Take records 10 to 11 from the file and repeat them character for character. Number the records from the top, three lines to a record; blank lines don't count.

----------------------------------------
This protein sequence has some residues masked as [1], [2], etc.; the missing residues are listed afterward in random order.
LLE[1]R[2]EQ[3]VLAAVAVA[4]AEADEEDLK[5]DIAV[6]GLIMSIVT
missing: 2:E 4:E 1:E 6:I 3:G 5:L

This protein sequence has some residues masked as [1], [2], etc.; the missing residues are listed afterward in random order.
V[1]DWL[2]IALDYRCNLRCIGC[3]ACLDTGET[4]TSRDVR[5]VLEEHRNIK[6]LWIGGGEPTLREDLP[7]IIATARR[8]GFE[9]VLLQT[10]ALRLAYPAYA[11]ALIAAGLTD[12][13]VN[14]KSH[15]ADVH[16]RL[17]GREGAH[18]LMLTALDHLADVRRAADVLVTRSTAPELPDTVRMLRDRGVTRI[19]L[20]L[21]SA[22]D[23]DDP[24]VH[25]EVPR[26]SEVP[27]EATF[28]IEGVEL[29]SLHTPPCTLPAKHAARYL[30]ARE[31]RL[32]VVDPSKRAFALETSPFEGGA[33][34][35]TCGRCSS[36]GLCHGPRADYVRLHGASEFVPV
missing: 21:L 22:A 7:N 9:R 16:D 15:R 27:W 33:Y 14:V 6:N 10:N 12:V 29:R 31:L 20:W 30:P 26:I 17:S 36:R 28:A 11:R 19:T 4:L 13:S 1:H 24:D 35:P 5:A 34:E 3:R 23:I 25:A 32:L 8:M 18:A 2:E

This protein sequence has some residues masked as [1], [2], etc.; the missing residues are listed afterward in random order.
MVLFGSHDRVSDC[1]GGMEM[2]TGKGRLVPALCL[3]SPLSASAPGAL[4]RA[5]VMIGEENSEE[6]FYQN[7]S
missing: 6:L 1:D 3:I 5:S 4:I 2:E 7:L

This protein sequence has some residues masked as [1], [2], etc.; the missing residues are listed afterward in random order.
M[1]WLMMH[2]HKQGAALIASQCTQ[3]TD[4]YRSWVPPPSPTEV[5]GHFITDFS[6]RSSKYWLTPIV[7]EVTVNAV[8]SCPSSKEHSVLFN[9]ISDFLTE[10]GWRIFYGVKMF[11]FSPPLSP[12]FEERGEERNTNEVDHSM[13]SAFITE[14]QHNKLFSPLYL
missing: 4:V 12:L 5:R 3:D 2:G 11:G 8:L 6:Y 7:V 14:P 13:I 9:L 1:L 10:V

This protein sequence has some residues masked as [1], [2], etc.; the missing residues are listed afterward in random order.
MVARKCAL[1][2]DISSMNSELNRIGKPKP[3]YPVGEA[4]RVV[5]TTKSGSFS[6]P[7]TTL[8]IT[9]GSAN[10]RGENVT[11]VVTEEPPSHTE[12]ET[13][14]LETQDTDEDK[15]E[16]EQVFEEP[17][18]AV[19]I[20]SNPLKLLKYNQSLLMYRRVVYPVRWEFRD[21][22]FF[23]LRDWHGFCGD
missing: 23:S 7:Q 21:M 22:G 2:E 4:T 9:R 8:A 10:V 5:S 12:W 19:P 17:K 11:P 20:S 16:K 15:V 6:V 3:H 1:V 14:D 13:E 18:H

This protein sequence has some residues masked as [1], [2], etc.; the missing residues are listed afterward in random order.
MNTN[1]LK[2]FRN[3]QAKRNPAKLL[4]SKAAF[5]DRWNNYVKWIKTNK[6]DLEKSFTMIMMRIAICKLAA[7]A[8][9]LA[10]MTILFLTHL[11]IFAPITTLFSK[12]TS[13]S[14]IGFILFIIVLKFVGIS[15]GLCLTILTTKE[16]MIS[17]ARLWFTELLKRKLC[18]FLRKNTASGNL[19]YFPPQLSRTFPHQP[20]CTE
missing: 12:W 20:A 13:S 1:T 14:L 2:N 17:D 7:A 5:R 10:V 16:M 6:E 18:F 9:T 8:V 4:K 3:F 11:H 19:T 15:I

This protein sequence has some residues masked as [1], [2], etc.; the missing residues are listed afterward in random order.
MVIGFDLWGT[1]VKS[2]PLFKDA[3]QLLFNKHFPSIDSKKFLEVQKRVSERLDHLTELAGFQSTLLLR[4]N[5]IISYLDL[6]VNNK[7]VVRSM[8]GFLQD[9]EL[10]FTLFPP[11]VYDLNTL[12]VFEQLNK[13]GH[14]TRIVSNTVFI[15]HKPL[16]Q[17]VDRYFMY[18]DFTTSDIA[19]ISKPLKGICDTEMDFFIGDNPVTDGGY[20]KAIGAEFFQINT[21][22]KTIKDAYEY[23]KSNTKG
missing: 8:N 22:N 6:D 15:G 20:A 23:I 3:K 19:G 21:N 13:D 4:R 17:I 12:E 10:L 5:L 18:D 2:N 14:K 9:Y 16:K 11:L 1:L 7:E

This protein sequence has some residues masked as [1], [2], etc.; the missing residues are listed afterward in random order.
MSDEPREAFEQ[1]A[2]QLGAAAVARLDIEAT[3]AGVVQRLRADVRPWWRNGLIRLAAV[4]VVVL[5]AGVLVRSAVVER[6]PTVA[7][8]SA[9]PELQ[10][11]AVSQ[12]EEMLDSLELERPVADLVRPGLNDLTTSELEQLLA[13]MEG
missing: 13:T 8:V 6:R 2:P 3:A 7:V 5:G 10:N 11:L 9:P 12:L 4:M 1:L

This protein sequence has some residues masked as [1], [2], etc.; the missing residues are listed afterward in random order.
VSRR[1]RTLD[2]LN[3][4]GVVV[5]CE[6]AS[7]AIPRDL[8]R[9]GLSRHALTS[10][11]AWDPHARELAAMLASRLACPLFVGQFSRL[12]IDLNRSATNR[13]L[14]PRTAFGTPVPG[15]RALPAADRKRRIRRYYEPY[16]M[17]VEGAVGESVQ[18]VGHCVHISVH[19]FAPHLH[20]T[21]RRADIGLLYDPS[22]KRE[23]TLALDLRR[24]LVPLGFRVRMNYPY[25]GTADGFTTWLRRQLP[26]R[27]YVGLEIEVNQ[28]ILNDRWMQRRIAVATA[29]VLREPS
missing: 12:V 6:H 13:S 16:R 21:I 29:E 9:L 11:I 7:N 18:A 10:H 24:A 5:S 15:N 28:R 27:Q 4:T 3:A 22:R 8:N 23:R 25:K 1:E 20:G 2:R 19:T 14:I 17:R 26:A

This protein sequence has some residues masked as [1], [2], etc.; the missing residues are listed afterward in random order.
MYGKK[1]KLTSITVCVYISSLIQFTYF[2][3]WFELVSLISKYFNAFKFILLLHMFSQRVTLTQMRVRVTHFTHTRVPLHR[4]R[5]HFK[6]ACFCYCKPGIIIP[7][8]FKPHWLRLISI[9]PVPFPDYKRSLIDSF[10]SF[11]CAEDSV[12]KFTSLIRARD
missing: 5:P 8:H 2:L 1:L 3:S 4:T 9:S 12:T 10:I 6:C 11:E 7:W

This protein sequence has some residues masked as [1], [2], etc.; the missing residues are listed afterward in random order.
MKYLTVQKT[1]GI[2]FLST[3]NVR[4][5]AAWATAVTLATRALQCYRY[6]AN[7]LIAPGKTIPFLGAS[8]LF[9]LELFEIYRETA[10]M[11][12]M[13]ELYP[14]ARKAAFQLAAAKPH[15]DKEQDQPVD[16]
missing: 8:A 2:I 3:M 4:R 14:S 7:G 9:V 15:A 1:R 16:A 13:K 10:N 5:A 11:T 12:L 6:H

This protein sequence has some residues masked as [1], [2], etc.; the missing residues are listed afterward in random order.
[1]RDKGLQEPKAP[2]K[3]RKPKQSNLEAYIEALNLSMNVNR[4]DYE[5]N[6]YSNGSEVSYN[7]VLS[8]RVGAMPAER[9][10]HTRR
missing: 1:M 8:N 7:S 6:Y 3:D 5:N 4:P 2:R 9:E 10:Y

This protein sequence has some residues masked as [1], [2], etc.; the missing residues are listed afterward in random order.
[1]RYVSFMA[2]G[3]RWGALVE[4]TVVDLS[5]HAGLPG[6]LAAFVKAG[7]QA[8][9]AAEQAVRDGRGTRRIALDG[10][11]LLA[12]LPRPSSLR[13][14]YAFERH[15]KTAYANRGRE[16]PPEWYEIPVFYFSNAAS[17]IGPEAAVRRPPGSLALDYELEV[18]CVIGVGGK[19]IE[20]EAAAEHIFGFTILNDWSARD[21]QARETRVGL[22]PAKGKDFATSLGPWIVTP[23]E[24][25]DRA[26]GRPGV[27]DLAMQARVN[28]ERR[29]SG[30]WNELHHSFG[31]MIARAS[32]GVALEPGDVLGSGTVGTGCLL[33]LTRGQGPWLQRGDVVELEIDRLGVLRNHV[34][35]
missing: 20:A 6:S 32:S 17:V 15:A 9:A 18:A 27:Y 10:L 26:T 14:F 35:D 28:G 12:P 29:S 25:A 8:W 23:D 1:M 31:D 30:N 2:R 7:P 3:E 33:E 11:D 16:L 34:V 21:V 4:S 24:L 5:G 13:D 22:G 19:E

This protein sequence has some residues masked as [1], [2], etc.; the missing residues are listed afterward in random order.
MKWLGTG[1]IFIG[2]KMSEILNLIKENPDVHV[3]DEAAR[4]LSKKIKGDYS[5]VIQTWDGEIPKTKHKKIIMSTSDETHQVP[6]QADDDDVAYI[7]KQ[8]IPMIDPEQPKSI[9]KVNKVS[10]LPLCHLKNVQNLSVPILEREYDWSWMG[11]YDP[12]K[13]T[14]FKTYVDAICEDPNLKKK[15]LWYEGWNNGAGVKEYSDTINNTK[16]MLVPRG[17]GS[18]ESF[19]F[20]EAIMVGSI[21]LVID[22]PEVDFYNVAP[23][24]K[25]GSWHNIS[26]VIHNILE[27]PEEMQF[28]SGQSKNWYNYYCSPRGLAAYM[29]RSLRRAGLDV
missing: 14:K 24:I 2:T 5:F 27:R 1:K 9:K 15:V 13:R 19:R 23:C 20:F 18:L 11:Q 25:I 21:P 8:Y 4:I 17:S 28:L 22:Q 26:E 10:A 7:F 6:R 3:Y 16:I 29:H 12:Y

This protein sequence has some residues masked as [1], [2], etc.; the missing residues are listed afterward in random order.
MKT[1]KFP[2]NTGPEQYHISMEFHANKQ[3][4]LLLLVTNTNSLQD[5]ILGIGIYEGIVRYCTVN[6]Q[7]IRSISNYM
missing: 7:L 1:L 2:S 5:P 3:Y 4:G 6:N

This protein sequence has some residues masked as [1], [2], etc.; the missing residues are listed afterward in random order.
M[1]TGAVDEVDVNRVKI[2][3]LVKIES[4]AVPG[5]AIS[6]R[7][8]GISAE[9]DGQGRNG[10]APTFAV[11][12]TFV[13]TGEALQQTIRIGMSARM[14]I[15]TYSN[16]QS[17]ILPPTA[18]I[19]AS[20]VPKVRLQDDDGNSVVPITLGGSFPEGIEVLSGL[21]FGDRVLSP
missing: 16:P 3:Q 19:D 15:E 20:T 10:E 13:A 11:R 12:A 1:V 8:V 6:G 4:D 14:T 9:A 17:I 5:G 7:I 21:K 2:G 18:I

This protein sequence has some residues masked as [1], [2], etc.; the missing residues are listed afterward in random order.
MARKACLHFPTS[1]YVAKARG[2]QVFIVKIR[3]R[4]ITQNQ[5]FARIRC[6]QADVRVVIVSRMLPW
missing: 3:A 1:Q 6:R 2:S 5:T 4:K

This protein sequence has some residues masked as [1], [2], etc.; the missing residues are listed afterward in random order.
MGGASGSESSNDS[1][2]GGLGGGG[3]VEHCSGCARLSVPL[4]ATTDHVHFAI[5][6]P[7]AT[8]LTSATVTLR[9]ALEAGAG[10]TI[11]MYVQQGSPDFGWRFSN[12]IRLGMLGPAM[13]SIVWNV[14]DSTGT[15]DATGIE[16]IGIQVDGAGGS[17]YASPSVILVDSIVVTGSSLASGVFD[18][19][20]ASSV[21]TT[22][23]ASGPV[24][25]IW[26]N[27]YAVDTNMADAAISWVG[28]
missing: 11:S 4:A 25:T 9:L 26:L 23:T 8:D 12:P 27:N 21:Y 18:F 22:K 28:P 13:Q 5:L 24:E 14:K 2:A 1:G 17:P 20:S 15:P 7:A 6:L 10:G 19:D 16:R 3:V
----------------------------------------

This protein sequence has some residues masked as [1], [2], etc.; the missing residues are listed afterward in random order.
MYGKK[1]KLTSITVCVYISSLIQFTYF[2][3]WFELVSLISKYFNAFKFILLLHMFSQRVTLTQMRVRVTHFTHTRVPLHR[4]R[5]HFK[6]ACFCYCKPGIIIP[7][8]FKPHWLRLISI[9]PVPFPDYKRSLIDSF[10]SF[11]CAEDSV[12]KFTSLIRARD
missing: 5:P 8:H 2:L 1:L 3:S 4:T 9:S 12:T 10:I 6:C 11:E 7:W

This protein sequence has some residues masked as [1], [2], etc.; the missing residues are listed afterward in random order.
MKYLTVQKT[1]GI[2]FLST[3]NVR[4][5]AAWATAVTLATRALQCYRY[6]AN[7]LIAPGKTIPFLGAS[8]LF[9]LELFEIYRETA[10]M[11][12]M[13]ELYP[14]ARKAAFQLAAAKPH[15]DKEQDQPVD[16]
missing: 8:A 2:I 3:M 4:R 14:S 7:G 9:V 15:A 1:R 16:A 13:K 10:N 5:A 11:T 12:L 6:H